How Do You Weld Rusted Metal – 7 Steps With Pictures

If there is one thing I can tell you about welding it’s that it’s not always pretty, and over the years I’ve welded some pretty nasty stuff. At the top of that list is rusty metal. This can be one of the most difficult things to weld and get to look good. So how do you weld rusty metal?

Stick welding with 6010 and 6011 rods on pure rusted metal is the best option without any surface cleaning. If you can grind and clean the surface the MIG welder will do a much better job and give a more aesthetically pleasing weld. Once welded check the weld for any porosity and imperfections.

In the rest of this article, I’m going to go more in-depth on how to weld rusty metal and what you can do to prepare metal to give you the best outcome possible.

Can You Weld Rusty Metal

Welding rusty metal is possible. However, it’s not going to give you the best-looking weld in most cases. However, there are times when you’re going to have to put things aside and weld them to get through things.

For example, what if you were out in a field pulling your last load of hay in and all of a sudden snap? The hitch on the wagon snaps and you’re stuck. In order to move the wagon, you need to reweld the hitch back together.

I’ve been in these situations, and you need the job done right now. You don’t have time to make a great-looking weld because everything is rusty.

So what do you do? You weld it.

In this kind of situation, the best option is to use a stick welder. If you don’t have access to a stick welder a generator welder such as the DEKOPRO 110/220V MMA Welder is a great mobile welder to have in situations like this because you can take it anywhere to get the job done.

The reason I suggest a stick welder in this situation is that it tends to work better at burning through the rust, dirt, grease, and paint to an effective weld that will hold. I also suggest using a 6010 or 6011 rod.

These kinds of welding rods will burn hold and allow you to get through the rust to pernitrate down to the better steel.

In the rest of this article, I’m going to share my process and tips for welding rusty metal to help give you the best outcome.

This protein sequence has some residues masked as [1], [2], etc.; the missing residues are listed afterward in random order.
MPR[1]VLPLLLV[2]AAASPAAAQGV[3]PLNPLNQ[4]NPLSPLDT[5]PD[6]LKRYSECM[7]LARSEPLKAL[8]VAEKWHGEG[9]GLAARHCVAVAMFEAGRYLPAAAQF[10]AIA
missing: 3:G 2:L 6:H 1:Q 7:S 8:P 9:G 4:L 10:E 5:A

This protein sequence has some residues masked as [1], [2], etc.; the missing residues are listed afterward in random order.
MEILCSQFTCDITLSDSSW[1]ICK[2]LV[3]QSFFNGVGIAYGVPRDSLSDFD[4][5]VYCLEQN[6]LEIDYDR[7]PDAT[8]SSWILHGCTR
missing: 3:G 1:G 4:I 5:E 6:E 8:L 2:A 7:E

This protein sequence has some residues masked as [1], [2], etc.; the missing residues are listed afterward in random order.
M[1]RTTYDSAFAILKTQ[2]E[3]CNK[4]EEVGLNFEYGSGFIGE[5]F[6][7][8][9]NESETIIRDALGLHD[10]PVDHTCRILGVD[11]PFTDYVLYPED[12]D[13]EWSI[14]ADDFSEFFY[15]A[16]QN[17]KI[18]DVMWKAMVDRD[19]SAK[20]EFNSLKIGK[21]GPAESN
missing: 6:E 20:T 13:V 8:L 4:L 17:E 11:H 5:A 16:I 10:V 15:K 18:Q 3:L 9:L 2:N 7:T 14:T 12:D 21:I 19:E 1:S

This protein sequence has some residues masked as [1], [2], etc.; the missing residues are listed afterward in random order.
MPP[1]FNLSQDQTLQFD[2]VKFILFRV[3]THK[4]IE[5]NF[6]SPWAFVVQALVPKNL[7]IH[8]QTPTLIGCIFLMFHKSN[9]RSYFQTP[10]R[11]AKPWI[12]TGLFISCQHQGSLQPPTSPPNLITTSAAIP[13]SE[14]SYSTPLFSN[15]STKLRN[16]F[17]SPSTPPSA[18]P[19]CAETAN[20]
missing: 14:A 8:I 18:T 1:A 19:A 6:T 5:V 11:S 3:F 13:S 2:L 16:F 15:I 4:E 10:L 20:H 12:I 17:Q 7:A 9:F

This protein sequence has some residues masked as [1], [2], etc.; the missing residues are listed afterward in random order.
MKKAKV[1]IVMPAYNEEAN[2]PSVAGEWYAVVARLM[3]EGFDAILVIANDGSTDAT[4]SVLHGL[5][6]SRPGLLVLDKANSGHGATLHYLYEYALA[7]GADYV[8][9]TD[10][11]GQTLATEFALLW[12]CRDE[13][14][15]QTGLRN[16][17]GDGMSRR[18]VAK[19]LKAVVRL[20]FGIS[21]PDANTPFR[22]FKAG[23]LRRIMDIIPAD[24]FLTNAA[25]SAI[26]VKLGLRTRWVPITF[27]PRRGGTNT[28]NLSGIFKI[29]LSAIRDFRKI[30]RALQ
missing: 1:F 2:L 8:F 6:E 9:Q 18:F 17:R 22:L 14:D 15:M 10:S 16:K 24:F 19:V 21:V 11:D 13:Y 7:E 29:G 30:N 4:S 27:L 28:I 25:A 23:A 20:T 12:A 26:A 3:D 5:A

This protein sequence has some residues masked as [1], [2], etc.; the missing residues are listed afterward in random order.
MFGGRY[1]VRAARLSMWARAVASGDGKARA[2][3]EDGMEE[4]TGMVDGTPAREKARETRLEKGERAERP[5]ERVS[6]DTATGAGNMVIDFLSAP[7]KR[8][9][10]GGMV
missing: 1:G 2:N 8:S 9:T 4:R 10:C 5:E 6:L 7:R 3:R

7 Steps to Weld Rusted Metal

Now that you know that you can weld rusty metal, the next question is how do you weld rusty metal to give at the very least an effective weld that will hold. In the rest of this article, I’m going to share the seven steps I use when welding rusty metal.

1. Assess the Situation

The first thing you need to do is assess the situation. Before you can do any welding you need to know some things about the metal you are welding. A lot of people skip right over this and start laying down beads.

You want to know what you are welding so you can do it right the first time. So here are a few questions that I usually ask myself before I do anything else.

How thin or thick is the metal? If the metal is extremely thin it could be hard to weld. You’ll likely burn through the material. If it’s too thin it may disintegrate on contact and may not be able to weld it. If the metal is thicker it will at least give you something to weld to even if you have to burn through a few layers of rust to get to it.

What is on the metal? Next, you need to consider what is all on the metal. Rust is one thing but if you have dirt, grease, and paint it’s going to make your job a whole lot harder.

How rusty is the metal? You also need to determine how rusty the metal is. If the piece is rust all the way through it may not be able to be welded. In some cases, you may have to cut out the bad rusty spot back to a more reliable thicker spot and weld a new piece of metal in.

Is the metal structurally sound? Finally, is the metal structurally sound or will it hold up under stressful situations? In some cases, this can be hard to tell but if the metal is paper-thin it probably won’t hold up.

2. Determine the Kind of Welder You Will Use

Now that you have a better understanding of what you are working with you need to determine what kind of welder you’re going to use for the job. In this case, you’re going to use one of two welders a stick welder or a MIG or wire welder.

The question is which kind of welder should you use?

If you have to weld the metal as it sits then you would be better off using a stick welder. As I mentioned before it’s going to give you the best penetration for rust and burn-in hot enough to hit the deeper solid layers of steel.